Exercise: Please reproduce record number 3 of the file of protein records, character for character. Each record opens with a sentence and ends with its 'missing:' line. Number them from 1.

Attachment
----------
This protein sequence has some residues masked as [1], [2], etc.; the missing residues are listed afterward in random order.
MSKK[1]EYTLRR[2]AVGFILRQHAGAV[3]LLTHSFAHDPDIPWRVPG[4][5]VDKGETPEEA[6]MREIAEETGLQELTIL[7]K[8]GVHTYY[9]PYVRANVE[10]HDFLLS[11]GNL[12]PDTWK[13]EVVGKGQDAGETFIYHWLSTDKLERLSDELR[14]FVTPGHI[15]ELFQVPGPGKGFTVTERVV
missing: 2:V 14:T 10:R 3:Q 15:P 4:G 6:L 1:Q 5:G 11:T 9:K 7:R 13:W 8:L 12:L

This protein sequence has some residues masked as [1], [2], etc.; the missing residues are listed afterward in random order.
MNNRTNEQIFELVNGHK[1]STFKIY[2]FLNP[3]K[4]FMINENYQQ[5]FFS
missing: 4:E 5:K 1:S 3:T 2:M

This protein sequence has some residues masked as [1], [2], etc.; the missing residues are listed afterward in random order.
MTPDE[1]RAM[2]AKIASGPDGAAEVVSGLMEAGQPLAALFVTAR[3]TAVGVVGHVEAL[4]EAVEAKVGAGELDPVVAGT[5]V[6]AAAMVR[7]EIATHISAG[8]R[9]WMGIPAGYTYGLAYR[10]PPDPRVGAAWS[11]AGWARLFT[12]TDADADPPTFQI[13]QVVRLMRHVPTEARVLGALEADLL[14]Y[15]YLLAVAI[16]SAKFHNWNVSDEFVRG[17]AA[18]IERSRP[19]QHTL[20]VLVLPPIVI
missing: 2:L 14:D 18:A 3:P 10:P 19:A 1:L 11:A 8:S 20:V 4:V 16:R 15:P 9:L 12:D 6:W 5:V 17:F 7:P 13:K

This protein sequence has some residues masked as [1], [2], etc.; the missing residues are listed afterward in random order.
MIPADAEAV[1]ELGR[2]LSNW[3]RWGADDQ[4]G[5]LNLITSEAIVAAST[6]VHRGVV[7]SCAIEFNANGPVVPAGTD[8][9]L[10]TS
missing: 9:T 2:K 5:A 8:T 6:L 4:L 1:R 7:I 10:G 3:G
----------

This protein sequence has some residues masked as [1], [2], etc.; the missing residues are listed afterward in random order.
MTPDE[1]RAM[2]AKIASGPDGAAEVVSGLMEAGQPLAALFVTAR[3]TAVGVVGHVEAL[4]EAVEAKVGAGELDPVVAGT[5]V[6]AAAMVR[7]EIATHISAG[8]R[9]WMGIPAGYTYGLAYR[10]PPDPRVGAAWS[11]AGWARLFT[12]TDADADPPTFQI[13]QVVRLMRHVPTEARVLGALEADLL[14]Y[15]YLLAVAI[16]SAKFHNWNVSDEFVRG[17]AA[18]IERSRP[19]QHTL[20]VLVLPPIVI
missing: 2:L 14:D 18:A 3:P 10:P 19:A 1:L 11:A 8:S 20:V 4:V 16:R 15:P 9:L 12:D 6:W 5:V 17:F 7:P 13:K